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Tuesday, 17 March 2009
Page: 1777

Senator ABETZ (8:04 PM) —Anybody listening to this broadcast would, of course, take no comfort from the minister telling us that the documents that can be viewed by the union official in relation to an employee’s record are limited to those which are directly relevant. The minister is, in fact, required to answer questions asked of him in a directly relevant manner. I think I have asked three times during these committee stages, before and after dinner, whether he could give a guarantee that no worker would be worse off. I will not ask it again, but I remind everybody that that was the test demanded by the Australian Labor Party of the Howard government and when it failed to respond to that, the union movement and others roundly condemned them. All I say is, we are asking you the same question you asked of us. I look forward to the trade union movement spending copious amounts of money condemning and attacking the Labor Party for not being able to provide that guarantee.

In relation to the copious number of amendments, I could not believe it—the minister used the Work Choices defence of, ‘You guys did it.’ The only reason that I point this out is to highlight the duplicity with which Labor come to this debate. As a former minister I fully accept that circumstances dictate from time to time that further amendments need to be made to legislation. But, of course, when we were in that position we were roundly condemned by the Australian Labor Party. Now that they do it, it is all good—that is the way you do business. Can I say the coalition in opposition accept that. What we do not accept is the duplicity and your affected condemnation whilst you were in opposition when we did it. I just seek to remind you of the double standard that is now staring you so very starkly in the face.

I also asked about whether any modelling had been done and we were taken on a great excursion all over the place to Work Choices and back—into the graveyard where Work Choices is. Senator Ludwig poked it to try to get a bit of life out of it. He tried everything other than being directly relevant to the question: has there been any modelling? I suspect the answer is no. The reason I raise it? Because the Australian Labor Party day after day in this place condemned the previous government for not having done modelling in relation to its legislation. It is not surprising that modelling was not done by either side, but what I do put on the record again is the duplicity with which Labor came into this debate, moving their own industrial relations legislation, being unable to give the guarantees sought of us, having to introduce a whole host of amendments, like we had to, and not undertaking any modelling, as we did not. But, you see, I do not stand here today seeking to condemn you for that. What I do condemn you for is the duplicity and the misleading of the Australian people, because at the last election you had no intention of doing anything different if you won government, and you have shown that now to be the case.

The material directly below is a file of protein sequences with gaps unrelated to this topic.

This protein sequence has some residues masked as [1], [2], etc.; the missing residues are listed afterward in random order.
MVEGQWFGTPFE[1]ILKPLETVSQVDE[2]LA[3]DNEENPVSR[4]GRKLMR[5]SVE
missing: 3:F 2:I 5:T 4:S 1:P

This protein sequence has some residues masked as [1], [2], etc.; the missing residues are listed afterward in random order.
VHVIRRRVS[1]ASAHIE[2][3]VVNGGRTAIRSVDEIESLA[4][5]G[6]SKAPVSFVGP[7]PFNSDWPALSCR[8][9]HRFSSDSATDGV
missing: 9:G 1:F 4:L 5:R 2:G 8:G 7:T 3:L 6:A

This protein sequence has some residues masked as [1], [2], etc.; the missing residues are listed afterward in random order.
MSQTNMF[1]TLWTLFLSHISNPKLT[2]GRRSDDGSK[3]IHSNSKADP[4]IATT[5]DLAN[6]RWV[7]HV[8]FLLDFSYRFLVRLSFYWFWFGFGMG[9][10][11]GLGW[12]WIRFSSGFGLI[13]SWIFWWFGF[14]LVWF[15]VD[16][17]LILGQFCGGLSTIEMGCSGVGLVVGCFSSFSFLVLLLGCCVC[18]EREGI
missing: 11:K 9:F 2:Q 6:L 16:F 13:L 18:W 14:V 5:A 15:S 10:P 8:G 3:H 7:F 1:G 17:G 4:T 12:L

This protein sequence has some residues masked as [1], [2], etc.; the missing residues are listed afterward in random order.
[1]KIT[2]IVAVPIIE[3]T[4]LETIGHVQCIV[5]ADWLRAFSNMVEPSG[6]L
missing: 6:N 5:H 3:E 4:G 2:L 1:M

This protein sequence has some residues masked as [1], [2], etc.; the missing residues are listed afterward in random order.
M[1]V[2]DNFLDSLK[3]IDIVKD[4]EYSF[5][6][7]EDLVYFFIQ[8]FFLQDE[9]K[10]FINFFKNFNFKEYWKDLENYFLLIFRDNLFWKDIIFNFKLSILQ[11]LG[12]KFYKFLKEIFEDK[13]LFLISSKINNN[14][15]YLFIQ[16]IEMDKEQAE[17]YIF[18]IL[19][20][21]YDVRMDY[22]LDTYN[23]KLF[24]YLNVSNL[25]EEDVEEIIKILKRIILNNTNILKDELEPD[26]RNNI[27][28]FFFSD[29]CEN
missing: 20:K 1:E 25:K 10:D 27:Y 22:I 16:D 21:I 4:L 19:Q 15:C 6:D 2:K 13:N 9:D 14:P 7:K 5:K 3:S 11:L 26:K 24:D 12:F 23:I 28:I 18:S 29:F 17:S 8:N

For those who think that there might be some comfort in the term ‘directly relevant’, which the minister used in relation to the right of entry rules, I asked a very direct question about award modernisation and the superannuation funds. I asked: how often can the default superannuation fund be changed? We had no answer to that, but we had an excursion into the graveyard and back as well. I also asked whether it is true that a monopoly fund would be established as a default so that there would only be one superannuation fund mentioned in the award. Once again we had a very excursive answer other than to the question that was asked.

I will not continue to delay the committee, but those listening in and those who ever bother to read the Hansard will see the lack of answers and the incapacity of this government to deal with the many issues that I have raised and that the vast majority of the responses were very condemnatory of us.

I ask: what hour this evening, or indeed tomorrow, can we expect to see the amendments that the government has agreed to with the Australian Greens? I have the conscientious objection amendments here—they have been circulated. It would be very helpful if the minister could give us a timetable in relation to amendments agreed to with Senators Xenophon and Fielding, and any other amendments.